Martin Luther King Day Advocate Dies

Martin Luther King Day Advocate Dies

Katie Hall was Indiana's first African-American elected to the U.S. Congress and one of the sponsors of the Martin Luther King Jr. national holiday.

Published February 22, 2012


Former Indiana congresswoman Katie Hall has died, but she leaves behind an enduring legacy as a history-maker. She was 73 years old.


Her husband, John Hall, reportedly said she died Monday in Gary, Indiana, from an undisclosed illness.


He said his wife was most proud of her work to make Martin Luther King Day a national holiday. She was with President Ronald Reagan and the late Coretta Scott King when the president signed it. 


In 1982, she became Indiana’s first Black member in the U.S. House of Representatives, having already served in the Indiana House of Representatives and the Indiana Senate.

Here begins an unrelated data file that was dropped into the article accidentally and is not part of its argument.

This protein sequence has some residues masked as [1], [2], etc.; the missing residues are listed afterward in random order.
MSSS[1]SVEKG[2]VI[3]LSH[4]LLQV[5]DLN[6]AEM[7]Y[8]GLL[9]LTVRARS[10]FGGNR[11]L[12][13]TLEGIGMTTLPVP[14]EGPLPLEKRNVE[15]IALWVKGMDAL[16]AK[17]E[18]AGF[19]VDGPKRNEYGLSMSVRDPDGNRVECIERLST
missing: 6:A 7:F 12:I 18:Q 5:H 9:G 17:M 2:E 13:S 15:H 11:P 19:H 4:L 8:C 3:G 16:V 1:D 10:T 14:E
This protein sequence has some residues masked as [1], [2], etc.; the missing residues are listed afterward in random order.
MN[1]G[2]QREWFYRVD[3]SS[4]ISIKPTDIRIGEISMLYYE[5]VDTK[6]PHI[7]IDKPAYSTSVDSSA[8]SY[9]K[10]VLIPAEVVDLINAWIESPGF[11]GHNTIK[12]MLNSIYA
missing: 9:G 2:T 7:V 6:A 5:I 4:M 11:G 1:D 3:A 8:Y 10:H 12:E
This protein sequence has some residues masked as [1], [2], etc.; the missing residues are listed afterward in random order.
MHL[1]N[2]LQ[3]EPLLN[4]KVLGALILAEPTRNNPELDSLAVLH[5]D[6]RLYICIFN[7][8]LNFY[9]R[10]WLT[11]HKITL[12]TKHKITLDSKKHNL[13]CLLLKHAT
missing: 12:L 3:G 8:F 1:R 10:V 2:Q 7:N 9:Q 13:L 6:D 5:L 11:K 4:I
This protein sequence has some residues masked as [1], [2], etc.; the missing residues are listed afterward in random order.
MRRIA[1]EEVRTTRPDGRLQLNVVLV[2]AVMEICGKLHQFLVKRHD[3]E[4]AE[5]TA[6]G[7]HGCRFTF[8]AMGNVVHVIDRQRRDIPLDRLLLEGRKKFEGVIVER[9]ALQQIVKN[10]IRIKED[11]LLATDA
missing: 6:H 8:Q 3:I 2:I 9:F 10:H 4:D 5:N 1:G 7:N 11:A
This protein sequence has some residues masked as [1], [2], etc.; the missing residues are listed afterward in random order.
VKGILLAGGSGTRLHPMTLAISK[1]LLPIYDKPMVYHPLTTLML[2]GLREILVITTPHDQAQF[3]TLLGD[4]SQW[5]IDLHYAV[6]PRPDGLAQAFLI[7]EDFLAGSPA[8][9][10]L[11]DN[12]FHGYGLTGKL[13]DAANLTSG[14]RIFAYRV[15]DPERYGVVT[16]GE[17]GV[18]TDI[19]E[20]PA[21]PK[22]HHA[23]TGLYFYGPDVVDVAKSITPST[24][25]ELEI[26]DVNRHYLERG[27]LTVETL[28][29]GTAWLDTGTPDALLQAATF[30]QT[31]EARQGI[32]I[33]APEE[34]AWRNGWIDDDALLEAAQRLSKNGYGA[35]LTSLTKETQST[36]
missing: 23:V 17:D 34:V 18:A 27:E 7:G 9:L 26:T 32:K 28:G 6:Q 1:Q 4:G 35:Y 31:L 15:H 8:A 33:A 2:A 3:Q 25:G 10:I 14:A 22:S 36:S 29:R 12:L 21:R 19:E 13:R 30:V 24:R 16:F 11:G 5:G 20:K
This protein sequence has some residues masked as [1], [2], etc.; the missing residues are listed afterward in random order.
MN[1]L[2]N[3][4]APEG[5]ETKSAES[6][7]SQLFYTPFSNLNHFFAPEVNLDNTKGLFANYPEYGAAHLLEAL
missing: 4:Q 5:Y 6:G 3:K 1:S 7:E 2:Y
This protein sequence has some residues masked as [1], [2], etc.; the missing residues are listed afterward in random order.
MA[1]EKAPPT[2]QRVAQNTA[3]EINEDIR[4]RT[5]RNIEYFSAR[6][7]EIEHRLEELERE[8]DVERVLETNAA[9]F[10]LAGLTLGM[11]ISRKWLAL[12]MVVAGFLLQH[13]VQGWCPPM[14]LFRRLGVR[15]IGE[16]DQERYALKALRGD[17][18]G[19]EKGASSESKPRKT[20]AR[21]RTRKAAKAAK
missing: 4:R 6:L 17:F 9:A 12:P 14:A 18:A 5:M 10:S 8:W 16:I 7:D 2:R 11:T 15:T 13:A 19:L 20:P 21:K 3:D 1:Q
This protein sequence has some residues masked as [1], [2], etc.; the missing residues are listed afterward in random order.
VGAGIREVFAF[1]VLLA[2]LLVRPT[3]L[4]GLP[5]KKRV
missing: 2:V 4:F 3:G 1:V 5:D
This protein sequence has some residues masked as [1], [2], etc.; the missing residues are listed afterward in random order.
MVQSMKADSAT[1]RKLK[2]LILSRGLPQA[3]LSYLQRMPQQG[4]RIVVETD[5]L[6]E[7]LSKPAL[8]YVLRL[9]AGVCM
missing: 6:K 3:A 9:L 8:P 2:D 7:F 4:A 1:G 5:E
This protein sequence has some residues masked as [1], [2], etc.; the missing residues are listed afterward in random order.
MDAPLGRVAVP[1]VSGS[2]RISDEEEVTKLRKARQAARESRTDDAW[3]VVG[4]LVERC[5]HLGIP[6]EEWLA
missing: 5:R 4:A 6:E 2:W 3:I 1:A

She lost her seat in Congress after one 2-year term, after she was defeated by Peter Visclosky, who currently holds the seat. 


Then, from 1988 to 2003, she served as city clerk in Gary, Indiana. Her tenure was rocked by trouble when she pleaded guilty to mail fraud in the felony corruption case against her. She was sentenced to house arrest and probation after she was accused of forcing workers in her office to raise money for her re-election campaign.


According to the Associated Press, Gary Mayor Karen Freeman-Wilson released a statement saying, “She left a great legacy of love and concern for city, state and country as well as humanity, and her great work rising from the cotton fields of Mississippi to serve in the Congress of the United States of America."



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Written by Andre Showell


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